Major Charlie Lynn's Premium 10-day trek
Over the past 27 years Charlie has developed the ultimate trek itinerary to allow trekkers to maximise the value of their pilgrimage.
His Premium Treks include visits to all battlefields, fire support bases, logistic areas and evacuation centres along the original Kokoda Trail.
In addition to this we take a day to explore the mystical, historical Myola lakes which were considered to be tabu by the local Koiari tribes from the beginning of time until 1942.
We also trek across to the eastern side of the range that was defended by the 53rd and 2/16th Battalions.
We provide superior battlefield presentations regarding the strategy of the Kokoda campaign; the phases of war; the principles applicable to each phase; our battlefield tactics; and soldiers recollections.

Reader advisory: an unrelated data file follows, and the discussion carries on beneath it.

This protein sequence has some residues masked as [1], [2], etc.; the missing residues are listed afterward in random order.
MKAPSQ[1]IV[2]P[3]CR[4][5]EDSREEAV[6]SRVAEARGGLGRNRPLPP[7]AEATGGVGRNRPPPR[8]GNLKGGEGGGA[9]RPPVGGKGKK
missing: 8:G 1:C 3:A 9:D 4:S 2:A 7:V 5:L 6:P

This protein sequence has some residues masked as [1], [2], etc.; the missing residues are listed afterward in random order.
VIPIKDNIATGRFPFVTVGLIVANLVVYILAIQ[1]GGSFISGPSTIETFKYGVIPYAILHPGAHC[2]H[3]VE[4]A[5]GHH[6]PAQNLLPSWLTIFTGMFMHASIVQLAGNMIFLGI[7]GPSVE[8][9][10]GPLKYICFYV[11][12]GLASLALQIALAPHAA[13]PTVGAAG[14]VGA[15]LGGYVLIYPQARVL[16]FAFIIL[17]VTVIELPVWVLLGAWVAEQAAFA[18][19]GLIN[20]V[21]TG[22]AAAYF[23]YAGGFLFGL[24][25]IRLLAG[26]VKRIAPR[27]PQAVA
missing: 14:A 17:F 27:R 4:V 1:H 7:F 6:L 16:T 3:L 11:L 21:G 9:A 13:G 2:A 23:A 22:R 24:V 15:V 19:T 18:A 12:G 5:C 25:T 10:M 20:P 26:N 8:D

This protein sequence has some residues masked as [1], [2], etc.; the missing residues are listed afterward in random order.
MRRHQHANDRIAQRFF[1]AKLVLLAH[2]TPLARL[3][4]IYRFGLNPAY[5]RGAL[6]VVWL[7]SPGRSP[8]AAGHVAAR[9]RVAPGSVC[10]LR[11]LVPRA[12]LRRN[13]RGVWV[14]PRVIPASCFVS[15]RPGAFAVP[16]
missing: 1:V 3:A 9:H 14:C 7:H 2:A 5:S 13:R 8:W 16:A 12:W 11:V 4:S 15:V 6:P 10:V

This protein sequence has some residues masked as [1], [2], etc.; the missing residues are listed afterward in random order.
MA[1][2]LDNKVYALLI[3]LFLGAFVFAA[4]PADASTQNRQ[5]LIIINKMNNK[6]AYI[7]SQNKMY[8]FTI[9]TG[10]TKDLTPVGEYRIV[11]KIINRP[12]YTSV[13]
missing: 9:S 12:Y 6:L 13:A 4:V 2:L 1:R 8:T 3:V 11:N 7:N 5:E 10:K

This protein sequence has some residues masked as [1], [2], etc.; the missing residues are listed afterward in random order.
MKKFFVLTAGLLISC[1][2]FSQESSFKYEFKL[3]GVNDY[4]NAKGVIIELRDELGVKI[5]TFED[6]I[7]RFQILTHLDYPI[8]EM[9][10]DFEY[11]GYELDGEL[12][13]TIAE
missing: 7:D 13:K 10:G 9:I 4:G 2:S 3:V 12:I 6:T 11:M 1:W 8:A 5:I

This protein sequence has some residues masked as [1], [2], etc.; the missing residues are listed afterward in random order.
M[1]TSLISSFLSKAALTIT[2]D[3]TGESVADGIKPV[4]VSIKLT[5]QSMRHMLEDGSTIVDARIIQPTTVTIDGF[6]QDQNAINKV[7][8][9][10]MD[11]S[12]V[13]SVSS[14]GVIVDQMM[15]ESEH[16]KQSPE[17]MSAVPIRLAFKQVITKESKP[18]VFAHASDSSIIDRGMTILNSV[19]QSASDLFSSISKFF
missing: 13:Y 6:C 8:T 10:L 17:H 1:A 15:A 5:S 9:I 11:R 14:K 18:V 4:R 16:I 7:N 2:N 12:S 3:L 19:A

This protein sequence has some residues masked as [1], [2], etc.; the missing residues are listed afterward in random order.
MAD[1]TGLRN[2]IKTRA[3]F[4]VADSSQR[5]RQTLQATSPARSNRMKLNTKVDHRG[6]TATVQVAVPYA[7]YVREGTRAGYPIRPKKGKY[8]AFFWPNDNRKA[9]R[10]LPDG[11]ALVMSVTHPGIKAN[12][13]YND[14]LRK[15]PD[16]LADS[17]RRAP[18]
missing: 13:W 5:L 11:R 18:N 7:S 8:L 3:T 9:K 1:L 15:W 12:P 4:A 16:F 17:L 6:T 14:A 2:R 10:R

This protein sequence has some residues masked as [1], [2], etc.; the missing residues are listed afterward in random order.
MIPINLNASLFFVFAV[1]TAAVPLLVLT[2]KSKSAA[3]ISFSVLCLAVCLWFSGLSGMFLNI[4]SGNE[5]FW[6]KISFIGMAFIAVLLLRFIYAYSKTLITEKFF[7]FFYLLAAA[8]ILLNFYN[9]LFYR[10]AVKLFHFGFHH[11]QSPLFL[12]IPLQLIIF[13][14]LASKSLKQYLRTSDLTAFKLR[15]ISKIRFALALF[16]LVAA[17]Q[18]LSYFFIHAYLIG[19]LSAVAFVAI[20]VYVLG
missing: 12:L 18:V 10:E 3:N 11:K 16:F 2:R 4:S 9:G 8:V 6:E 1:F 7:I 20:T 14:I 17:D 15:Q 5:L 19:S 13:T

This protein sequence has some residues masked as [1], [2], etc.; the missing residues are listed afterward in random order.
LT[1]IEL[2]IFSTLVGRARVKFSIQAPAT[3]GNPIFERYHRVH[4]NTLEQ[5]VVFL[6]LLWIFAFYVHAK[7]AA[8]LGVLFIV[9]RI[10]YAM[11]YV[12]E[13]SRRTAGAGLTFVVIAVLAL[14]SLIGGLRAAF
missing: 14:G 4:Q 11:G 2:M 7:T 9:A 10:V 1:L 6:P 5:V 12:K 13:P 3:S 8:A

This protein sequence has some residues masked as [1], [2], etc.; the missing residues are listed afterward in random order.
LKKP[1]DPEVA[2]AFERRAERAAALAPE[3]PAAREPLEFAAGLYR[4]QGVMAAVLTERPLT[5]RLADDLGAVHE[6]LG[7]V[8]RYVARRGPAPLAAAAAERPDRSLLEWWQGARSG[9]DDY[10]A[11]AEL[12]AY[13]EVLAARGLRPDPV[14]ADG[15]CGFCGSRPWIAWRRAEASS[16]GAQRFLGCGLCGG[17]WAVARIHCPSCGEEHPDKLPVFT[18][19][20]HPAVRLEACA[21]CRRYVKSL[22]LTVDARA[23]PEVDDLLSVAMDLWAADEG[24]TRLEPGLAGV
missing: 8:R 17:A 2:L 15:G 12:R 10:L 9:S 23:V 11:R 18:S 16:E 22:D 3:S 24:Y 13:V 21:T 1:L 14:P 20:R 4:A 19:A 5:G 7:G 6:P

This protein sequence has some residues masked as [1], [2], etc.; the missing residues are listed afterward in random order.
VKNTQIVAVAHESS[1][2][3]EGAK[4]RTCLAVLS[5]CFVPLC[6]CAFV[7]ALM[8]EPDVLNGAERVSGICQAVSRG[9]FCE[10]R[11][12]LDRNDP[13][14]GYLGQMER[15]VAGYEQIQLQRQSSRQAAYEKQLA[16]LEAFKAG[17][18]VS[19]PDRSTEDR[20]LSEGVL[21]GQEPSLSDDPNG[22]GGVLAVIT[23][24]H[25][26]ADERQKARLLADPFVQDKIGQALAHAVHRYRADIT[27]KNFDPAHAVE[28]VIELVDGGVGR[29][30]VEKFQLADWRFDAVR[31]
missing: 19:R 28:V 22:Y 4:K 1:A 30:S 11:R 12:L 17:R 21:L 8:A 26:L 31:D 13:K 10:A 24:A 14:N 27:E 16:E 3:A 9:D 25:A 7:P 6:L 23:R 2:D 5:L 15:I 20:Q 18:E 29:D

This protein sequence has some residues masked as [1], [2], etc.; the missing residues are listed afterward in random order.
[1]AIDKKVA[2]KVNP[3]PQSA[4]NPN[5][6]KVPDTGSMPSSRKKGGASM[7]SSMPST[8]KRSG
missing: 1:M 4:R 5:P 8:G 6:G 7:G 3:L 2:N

We follow the original wartime trail mapped by the Royal Australian Army Survey Corps in 1981 and rediscovered through numerous mapping expeditions led by Major Charlie Lynn over a three year period from 2010 - 2013.
- All transportation
- All accommodation
- All trek fees
- Mosquito-proof tents
- Flight to Port Moresby
- Owers Corner to Imita Base
- Imita Base to Ofi Creek
- Ofi Creek to Agulogo Creek
- Agulogo Creek to Efogi Village
- Efogi to Bomber's Campsite
- Explore Lake Myola from Bomber's Campsite
- Bomber's Campsite to Templeton's Crossing
- Templeton's Crossing to Isurava Memorial
- Isurava Memorial to Hoi Village
- Hoi - Kokoda - Port Moresby
- Depart Port Moresby
Dates & Availability for Charlie's Premium Kokoda Campaign Trek
Photos from the Charlie's Premium Kokoda Campaign Trek
FAQs about this trek
Yes - Adventure Kokoda treks include International economy class return ticket to Port Moresby (for bookings ex-Cairns, Townsville, Brisbane or Sydney), all accommodation, meals, transport, trek fees etc. The price also includes the provision of a roomy mosquito-proof tent.
If you engage a Personal Carrier, a backpack (75 Litre) is included; otherwise you can hire our backpack for $35.